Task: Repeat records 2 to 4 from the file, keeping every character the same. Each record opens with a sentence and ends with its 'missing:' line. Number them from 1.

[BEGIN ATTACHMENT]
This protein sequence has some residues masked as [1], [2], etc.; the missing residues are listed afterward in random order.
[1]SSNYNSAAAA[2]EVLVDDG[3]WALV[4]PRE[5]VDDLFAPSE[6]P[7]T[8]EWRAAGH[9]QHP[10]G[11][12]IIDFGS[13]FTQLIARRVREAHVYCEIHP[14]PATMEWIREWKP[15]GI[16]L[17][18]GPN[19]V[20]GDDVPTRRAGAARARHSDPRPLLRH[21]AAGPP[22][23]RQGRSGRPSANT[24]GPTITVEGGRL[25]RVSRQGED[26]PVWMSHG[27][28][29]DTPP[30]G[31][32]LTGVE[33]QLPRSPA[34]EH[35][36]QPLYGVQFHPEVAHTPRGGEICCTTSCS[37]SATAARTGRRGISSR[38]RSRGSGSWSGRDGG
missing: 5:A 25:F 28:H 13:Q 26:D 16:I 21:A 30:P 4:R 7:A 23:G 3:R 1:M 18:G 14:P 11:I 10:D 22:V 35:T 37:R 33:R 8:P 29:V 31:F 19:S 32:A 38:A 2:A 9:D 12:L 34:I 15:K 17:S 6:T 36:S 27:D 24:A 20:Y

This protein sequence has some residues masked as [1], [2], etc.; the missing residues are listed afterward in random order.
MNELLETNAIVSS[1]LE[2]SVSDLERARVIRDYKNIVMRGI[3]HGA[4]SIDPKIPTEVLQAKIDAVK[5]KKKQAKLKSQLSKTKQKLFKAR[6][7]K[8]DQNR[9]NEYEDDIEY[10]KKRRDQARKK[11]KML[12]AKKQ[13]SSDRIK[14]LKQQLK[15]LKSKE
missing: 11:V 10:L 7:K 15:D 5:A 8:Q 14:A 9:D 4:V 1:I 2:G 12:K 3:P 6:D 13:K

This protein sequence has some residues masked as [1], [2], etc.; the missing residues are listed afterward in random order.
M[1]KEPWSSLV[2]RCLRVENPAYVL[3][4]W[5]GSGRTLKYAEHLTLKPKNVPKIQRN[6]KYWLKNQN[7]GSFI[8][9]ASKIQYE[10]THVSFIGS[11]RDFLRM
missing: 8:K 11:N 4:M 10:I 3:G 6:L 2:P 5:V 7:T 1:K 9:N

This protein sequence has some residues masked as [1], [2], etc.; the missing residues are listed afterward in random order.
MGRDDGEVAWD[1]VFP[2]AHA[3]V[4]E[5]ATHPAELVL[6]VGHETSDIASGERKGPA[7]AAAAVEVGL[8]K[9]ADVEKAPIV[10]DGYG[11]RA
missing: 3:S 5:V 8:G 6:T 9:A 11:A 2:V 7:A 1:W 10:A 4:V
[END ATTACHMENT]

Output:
This protein sequence has some residues masked as [1], [2], etc.; the missing residues are listed afterward in random order.
MNELLETNAIVSS[1]LE[2]SVSDLERARVIRDYKNIVMRGI[3]HGA[4]SIDPKIPTEVLQAKIDAVK[5]KKKQAKLKSQLSKTKQKLFKAR[6][7]K[8]DQNR[9]NEYEDDIEY[10]KKRRDQARKK[11]KML[12]AKKQ[13]SSDRIK[14]LKQQLK[15]LKSKE
missing: 11:V 10:L 7:K 15:D 5:A 8:Q 14:A 9:D 4:V 1:I 2:G 12:K 3:P 6:D 13:K

This protein sequence has some residues masked as [1], [2], etc.; the missing residues are listed afterward in random order.
M[1]KEPWSSLV[2]RCLRVENPAYVL[3][4]W[5]GSGRTLKYAEHLTLKPKNVPKIQRN[6]KYWLKNQN[7]GSFI[8][9]ASKIQYE[10]THVSFIGS[11]RDFLRM
missing: 8:K 11:N 4:M 10:I 3:G 6:L 2:P 5:V 7:T 1:K 9:N

This protein sequence has some residues masked as [1], [2], etc.; the missing residues are listed afterward in random order.
MGRDDGEVAWD[1]VFP[2]AHA[3]V[4]E[5]ATHPAELVL[6]VGHETSDIASGERKGPA[7]AAAAVEVGL[8]K[9]ADVEKAPIV[10]DGYG[11]RA
missing: 3:S 5:V 8:G 6:T 9:A 11:A 2:V 7:A 1:W 10:A 4:V